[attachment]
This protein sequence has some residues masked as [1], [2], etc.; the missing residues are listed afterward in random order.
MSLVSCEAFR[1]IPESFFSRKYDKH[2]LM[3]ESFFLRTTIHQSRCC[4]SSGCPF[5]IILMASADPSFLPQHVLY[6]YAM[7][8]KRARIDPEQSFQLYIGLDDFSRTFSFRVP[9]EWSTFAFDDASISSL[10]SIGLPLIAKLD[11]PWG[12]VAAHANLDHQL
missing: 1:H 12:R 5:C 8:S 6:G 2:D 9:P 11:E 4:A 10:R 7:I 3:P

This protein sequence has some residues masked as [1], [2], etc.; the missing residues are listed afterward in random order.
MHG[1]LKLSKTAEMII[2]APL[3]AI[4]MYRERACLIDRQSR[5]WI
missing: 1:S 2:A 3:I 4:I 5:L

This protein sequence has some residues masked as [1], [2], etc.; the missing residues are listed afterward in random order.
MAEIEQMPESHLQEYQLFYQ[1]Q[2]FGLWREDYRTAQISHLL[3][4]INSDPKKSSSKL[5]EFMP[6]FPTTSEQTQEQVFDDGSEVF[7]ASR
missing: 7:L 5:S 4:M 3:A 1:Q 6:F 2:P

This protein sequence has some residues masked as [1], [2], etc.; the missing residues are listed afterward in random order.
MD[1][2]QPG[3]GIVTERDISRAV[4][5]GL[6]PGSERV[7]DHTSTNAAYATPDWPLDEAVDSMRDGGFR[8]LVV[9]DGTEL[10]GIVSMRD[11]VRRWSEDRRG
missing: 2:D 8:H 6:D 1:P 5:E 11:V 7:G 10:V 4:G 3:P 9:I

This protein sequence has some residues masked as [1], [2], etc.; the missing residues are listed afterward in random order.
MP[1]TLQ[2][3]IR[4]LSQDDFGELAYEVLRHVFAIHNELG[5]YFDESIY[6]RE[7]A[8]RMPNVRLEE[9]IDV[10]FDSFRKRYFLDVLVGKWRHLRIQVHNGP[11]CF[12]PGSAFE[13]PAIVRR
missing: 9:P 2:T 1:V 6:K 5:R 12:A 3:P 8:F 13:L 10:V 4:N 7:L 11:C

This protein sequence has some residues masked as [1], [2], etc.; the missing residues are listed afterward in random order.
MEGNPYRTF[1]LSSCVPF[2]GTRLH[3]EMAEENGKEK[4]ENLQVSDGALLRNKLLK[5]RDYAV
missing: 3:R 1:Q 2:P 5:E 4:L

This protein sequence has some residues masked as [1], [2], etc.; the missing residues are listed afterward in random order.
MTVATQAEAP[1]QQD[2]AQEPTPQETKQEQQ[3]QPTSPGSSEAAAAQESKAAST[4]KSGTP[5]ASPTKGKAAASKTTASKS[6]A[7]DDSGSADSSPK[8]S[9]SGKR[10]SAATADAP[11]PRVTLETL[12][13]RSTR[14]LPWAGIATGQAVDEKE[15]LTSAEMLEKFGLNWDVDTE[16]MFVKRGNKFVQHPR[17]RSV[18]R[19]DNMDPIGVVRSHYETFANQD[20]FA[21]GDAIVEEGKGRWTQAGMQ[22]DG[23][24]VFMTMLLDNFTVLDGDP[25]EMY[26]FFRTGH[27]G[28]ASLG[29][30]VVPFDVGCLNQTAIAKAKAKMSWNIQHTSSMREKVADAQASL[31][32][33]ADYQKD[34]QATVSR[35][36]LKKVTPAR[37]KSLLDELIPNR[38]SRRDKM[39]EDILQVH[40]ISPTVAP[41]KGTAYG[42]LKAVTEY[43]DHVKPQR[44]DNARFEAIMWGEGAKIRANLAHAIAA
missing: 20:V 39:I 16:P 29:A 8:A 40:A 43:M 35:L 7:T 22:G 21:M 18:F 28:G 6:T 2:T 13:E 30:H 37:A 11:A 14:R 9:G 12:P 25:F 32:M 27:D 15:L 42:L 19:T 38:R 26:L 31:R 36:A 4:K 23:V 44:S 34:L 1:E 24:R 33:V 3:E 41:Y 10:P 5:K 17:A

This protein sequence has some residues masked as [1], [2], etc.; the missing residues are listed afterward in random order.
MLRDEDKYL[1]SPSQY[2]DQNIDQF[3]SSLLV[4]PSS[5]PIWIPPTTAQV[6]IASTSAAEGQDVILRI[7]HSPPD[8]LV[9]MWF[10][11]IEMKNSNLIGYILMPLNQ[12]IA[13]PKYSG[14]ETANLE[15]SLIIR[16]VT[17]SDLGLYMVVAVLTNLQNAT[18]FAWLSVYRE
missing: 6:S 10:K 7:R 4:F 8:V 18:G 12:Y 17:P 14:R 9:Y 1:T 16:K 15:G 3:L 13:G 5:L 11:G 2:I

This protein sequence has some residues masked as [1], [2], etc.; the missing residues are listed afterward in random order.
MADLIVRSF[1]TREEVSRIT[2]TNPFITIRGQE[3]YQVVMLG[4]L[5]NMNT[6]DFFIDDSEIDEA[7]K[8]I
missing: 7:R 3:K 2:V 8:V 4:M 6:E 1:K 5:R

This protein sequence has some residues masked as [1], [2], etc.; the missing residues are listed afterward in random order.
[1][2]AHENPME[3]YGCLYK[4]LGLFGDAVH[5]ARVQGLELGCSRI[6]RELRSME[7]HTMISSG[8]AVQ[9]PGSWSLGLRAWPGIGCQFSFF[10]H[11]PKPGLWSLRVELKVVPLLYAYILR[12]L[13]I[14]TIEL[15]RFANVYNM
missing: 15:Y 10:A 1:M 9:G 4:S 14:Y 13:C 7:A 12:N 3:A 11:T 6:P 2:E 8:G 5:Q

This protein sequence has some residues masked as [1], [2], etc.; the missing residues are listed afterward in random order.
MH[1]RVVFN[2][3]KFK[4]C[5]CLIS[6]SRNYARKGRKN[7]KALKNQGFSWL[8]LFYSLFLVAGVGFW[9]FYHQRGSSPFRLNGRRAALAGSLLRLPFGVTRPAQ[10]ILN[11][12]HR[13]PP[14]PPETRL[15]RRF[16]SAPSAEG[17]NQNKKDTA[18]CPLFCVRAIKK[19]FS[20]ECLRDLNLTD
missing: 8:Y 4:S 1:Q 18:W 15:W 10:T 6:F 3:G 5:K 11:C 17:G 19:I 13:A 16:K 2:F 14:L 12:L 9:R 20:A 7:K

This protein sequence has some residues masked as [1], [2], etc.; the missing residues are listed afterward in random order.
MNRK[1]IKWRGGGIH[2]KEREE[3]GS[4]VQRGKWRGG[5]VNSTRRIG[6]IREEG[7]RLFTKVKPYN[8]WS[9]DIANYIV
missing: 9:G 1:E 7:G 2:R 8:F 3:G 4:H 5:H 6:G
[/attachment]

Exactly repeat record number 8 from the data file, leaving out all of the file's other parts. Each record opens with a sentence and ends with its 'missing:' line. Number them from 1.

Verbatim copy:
This protein sequence has some residues masked as [1], [2], etc.; the missing residues are listed afterward in random order.
MLRDEDKYL[1]SPSQY[2]DQNIDQF[3]SSLLV[4]PSS[5]PIWIPPTTAQV[6]IASTSAAEGQDVILRI[7]HSPPD[8]LV[9]MWF[10][11]IEMKNSNLIGYILMPLNQ[12]IA[13]PKYSG[14]ETANLE[15]SLIIR[16]VT[17]SDLGLYMVVAVLTNLQNAT[18]FAWLSVYRE
missing: 6:S 10:K 7:R 4:F 8:V 18:G 12:Y 17:P 14:R 9:Y 1:T 16:K 15:G 3:L 13:G 5:L 11:G 2:I